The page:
Modification of titania nanoparticles for photocatalytic antibacterial activity via a colloidal route with glycine and subsequent annealing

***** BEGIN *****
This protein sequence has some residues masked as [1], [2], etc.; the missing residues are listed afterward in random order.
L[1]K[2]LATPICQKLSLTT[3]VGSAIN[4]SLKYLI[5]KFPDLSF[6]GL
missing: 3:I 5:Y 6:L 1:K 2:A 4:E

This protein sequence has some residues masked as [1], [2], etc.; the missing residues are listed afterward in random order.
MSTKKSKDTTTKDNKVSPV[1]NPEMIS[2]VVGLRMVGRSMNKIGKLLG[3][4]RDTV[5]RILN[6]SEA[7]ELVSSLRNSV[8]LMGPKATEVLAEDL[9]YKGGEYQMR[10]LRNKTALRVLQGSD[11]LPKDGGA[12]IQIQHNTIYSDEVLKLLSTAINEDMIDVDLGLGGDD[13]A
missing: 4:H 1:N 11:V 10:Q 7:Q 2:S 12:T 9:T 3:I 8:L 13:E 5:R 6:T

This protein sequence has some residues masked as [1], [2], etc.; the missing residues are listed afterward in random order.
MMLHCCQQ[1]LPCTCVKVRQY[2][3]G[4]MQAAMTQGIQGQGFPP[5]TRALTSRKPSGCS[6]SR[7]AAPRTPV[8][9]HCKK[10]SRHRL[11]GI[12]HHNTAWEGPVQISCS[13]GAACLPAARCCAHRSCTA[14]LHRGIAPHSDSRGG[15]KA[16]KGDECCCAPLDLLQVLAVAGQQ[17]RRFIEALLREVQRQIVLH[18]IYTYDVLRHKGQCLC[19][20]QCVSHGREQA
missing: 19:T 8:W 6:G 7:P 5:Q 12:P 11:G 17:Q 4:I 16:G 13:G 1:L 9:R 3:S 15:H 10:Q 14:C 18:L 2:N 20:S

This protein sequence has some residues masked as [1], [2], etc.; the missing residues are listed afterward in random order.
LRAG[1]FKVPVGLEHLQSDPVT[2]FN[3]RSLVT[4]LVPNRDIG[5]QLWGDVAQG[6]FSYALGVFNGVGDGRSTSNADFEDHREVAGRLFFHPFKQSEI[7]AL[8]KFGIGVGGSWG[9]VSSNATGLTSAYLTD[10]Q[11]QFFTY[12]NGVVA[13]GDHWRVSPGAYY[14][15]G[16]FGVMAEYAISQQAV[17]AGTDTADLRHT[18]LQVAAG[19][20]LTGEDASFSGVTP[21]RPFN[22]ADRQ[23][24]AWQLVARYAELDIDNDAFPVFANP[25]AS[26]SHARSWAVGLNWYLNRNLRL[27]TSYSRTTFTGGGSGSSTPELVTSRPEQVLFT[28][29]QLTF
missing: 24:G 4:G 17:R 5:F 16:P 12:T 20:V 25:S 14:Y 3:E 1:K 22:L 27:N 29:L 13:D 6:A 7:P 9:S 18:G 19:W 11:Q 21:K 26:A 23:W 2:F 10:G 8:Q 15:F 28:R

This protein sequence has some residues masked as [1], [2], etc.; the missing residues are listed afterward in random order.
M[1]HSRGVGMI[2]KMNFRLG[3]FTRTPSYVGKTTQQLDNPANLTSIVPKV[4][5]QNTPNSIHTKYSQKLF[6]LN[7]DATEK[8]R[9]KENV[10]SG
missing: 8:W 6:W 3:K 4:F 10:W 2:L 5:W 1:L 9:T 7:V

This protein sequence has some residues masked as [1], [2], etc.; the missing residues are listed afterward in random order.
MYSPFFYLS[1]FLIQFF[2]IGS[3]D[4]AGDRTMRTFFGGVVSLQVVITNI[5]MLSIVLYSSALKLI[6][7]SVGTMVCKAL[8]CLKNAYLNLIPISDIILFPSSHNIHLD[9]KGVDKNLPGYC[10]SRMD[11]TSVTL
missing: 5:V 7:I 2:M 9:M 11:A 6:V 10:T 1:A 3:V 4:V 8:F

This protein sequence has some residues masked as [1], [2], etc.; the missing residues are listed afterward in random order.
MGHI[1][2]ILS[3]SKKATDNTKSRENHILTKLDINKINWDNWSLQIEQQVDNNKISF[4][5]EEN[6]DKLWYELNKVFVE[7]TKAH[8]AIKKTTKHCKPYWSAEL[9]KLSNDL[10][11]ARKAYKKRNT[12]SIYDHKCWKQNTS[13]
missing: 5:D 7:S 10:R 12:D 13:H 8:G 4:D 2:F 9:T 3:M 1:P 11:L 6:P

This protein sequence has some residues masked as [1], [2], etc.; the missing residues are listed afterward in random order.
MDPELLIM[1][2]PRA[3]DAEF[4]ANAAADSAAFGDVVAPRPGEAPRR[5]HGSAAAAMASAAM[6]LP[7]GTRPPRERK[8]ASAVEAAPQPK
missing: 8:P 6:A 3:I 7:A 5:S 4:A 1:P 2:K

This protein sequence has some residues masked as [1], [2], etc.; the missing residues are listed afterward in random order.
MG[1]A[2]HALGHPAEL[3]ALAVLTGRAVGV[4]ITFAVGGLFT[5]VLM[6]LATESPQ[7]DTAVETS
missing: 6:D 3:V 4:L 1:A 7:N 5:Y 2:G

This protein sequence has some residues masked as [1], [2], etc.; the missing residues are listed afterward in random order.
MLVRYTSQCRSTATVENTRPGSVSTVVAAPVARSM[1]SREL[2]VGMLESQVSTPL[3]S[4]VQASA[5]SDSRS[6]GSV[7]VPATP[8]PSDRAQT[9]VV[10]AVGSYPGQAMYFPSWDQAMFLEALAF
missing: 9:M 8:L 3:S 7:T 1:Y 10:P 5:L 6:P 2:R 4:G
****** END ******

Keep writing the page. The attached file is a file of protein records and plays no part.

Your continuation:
Changes in the colloid-chemical and photocatalytic properties of titania nanoparticles by attrition milling in the presence of glycine (Gly) and subsequent heat treatment were examined. By milling at 1500 rpm for 6 h, the average particle size was decreased from 123 to 85 nm, with simultaneous decrease in the specific surface area from 35.1 to 23.5 m2/g. Interfacial reactions between titania and Gly were confirmed by Fourier transform infrared spectroscopy, from the blue shift of the COO related vibrational bands by 25 cm1, relative to the same band from the pristine Gly. The bimodal N1s x-ray photoelectron spectroscopy peak similar to that from the reported titania—amino acid complex is another indication of the complex formation with the participation of nitrogen. When the dispersion was dried and calcined at 500 °C in air, the powder exhibited pale yellow color. Diffuse reflectance spectroscopy showed significant visible light absorption, suggesting nitrogen incorporation into titania. The fired product showed high photocatalytic antibacterial activity by irradiation of blue light centered at around 440 nm, using Escherichia coli as a specimen of bacterial species. Thus, the present Gly-modified titania nanoparticles could be used for eliminating indoor bacteria under soft blue illumination. The series of interfacial chemical processes involved are also discussed.